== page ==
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The Advent Word: Yes

The Advent Word

[caption id="attachment_3513" align="alignright" width="200"]Blog by Sr. Janet Schlichting, OP Blog by Sr. Janet Schlicting, OP[/caption] Politically, it's been a long, long year. Elections are over, and Advent comes with its longings, its dreams, its assurances. Peace, comfort, promise of ways made smooth, of rejoicing and gladness. We've just celebrated Gaudete Sunday. Rejoice! Do the liturgical readings ring true for you? Are you able to believe the prophets' visions? After all the political tumult, the revelation that America's unity, the "American dream" is a sham, that has shown starkly to us the cracks and the crevices that divide us, the jagged peaks and sinkholes of anger and fear, do you believe in the possibility of healing and wholeness, the testimony of prophets and the Gospel to the unity of humankind? Do we, faithful Dominicans, seekers and preachers of Truth, wonder where - or if - the truth can be found? Do we find ourselves weak of heart and thin of voice? Do we have fears about the direction our nation has turned, the road we are on, and feel a loss of energy for involvement, because, apparently, with all our effort we have made so little difference? Is there Good News this Advent? In a world where for so many the roads of their lives have become trails of tears and terror? In a world where people leave all they own and cherish to follow a path to freedom only to find themselves stopped at barbed-wire barriers and languishing in refugee camps, is there salvation? In our own country where nights are shattered by gunshots and the fabric of so many families is in tatters, is there peace to be found? In our own cities, where again, beggars stand on street corners with their cardboard signs, is there truly a banquet for all?

Say Yes!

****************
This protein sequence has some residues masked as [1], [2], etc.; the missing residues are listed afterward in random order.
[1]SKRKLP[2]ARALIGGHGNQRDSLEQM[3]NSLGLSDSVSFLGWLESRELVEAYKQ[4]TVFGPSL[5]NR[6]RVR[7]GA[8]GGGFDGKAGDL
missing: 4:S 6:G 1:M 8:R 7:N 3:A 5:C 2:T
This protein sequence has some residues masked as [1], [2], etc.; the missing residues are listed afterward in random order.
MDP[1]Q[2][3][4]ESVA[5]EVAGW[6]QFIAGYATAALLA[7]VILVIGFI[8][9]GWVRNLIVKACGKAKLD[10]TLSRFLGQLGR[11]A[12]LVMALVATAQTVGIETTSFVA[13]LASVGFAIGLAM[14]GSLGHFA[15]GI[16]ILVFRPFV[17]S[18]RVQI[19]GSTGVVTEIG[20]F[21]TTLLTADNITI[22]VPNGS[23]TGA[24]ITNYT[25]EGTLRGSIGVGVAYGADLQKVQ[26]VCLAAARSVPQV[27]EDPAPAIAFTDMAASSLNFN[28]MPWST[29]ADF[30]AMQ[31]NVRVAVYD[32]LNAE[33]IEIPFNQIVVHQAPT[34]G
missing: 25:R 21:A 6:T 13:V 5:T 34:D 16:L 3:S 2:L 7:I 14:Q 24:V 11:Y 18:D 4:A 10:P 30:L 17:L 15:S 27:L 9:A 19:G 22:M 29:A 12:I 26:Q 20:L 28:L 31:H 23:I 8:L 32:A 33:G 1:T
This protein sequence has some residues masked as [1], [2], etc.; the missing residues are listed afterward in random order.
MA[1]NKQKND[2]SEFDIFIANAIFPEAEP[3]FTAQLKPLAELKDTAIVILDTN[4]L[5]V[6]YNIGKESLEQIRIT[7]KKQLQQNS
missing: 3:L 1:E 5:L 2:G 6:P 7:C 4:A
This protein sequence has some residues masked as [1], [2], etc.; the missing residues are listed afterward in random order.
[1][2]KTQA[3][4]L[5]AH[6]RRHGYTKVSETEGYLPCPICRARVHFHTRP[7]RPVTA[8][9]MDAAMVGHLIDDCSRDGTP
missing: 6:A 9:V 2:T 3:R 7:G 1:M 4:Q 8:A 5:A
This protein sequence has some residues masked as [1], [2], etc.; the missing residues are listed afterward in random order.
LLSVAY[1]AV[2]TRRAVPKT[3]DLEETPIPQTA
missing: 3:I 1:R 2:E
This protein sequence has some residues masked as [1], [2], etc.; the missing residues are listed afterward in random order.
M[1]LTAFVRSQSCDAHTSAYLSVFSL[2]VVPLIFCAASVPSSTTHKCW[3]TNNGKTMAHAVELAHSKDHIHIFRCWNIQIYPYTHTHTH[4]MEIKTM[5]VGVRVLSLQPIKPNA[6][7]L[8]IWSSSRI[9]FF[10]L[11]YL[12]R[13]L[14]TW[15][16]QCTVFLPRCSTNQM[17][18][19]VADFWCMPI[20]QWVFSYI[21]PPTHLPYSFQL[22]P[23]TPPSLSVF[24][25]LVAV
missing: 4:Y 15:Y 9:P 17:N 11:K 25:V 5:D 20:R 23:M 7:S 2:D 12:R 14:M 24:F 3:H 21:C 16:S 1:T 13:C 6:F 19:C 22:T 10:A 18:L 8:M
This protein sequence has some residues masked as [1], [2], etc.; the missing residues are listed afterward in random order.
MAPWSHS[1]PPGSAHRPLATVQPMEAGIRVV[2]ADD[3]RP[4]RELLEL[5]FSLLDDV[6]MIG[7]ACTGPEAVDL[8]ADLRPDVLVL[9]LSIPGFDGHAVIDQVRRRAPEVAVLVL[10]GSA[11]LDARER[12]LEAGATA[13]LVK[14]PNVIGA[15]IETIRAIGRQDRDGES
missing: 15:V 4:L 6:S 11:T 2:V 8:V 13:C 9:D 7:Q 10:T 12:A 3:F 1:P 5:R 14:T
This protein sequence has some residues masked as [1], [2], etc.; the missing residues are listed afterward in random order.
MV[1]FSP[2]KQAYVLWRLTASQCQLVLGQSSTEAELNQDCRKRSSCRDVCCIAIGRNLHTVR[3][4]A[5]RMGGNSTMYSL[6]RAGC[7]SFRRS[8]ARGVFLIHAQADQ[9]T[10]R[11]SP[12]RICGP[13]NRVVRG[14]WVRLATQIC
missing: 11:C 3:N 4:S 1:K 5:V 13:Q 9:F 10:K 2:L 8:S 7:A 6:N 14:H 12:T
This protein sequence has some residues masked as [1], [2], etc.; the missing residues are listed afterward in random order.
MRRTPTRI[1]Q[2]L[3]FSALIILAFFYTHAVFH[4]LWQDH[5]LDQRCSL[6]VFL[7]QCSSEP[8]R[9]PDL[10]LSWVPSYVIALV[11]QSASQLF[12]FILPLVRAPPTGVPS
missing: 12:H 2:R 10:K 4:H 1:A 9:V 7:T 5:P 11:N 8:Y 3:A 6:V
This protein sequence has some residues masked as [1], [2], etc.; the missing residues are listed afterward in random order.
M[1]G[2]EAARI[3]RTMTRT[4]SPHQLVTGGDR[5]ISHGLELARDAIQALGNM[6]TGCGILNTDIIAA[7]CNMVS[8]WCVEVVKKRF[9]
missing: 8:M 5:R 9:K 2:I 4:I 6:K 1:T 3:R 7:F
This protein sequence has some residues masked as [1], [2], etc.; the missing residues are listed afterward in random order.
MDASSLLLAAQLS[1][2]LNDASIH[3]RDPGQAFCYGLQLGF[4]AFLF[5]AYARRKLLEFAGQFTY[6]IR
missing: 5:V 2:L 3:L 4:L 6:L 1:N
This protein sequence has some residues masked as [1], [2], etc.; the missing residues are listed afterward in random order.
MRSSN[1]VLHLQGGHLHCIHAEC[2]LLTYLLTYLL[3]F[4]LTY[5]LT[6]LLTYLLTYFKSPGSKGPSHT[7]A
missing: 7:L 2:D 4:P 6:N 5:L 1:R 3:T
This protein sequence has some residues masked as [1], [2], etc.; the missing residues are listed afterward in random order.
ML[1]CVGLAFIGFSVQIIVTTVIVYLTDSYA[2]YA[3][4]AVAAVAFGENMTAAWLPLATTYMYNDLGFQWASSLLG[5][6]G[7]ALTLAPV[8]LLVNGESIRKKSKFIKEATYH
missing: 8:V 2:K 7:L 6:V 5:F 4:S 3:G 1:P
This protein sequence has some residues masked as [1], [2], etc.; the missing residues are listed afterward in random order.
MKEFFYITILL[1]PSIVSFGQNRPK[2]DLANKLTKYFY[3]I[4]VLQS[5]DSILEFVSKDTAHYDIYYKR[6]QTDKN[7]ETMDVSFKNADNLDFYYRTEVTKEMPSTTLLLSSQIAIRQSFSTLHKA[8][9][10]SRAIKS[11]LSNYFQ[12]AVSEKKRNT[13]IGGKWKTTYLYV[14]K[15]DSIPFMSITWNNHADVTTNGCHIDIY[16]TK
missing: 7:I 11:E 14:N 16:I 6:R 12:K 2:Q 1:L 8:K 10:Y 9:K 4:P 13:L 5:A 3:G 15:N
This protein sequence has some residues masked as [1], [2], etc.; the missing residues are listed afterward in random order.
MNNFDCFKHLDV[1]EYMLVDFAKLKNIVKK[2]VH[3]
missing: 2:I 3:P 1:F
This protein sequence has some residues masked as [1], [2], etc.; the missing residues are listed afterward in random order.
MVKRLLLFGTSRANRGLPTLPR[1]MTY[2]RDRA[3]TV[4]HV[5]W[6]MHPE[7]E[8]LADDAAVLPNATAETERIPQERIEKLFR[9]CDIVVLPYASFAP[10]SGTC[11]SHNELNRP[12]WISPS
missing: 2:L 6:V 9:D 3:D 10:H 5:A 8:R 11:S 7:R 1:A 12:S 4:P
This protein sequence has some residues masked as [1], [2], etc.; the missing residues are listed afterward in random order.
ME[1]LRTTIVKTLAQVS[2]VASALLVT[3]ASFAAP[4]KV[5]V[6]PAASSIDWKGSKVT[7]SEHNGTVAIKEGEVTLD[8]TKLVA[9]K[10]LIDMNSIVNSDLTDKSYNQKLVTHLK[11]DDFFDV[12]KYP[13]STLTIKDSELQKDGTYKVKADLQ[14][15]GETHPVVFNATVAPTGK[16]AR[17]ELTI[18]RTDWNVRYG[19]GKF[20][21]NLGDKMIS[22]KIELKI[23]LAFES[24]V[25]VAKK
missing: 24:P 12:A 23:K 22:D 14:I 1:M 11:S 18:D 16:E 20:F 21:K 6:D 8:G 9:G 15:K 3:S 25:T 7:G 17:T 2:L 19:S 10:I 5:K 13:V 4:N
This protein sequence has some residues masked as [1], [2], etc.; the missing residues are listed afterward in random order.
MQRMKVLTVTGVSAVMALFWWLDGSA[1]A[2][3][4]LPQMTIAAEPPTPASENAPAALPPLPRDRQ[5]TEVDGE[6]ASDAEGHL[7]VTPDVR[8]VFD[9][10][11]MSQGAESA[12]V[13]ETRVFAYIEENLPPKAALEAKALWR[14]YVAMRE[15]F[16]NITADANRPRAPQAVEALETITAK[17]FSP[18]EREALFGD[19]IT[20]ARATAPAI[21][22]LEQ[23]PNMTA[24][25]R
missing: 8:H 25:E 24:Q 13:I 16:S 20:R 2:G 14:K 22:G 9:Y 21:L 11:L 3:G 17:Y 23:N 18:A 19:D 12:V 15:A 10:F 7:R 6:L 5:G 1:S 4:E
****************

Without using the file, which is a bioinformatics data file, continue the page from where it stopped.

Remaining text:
Yes. Simply and profoundly, yes. In and through the power and love of Jesus crucified and risen. On every way in the wilderness and on every way of the cross and every path humanity has walked, and on the road promised, the "straight highway" to joy everlasting. Yes. We have been baptized into Yes. We have professed it as Dominicans in our vows and our promises. Can we, who are pilgrims with the rest of humanity, ourselves troubled with doubts and frightened by our own flashes of vengeful thinking, support the fragile anAdvent Wreathd the limping even as we ourselves limp, offer freedom and courage when some days we struggle to keep ourselves moving? Can we be eyes for the blind, ears for the deaf, forgivers who do not extract reparations, and singers of the songs of the redeemed? Yes. By the power of the Gospel, given into our care, we bear the title preacher, and as we often say, offer the Good News from the various pulpits - and limits - of our lives. Where we live and work, where we struggle and suffer - here, kindness and truth meet. Yes. Here, justice and peace kiss. Here, we are namers of grace.   Yes. In this season of Word Incarnate, the one who loves humanity so faithfully and so fiercely, who has taken flesh and lived among us and has left us a Spirit of Life and Power never to leave us, we are able to say Yes, to live Yes, and to become Yes, for the life of the world.

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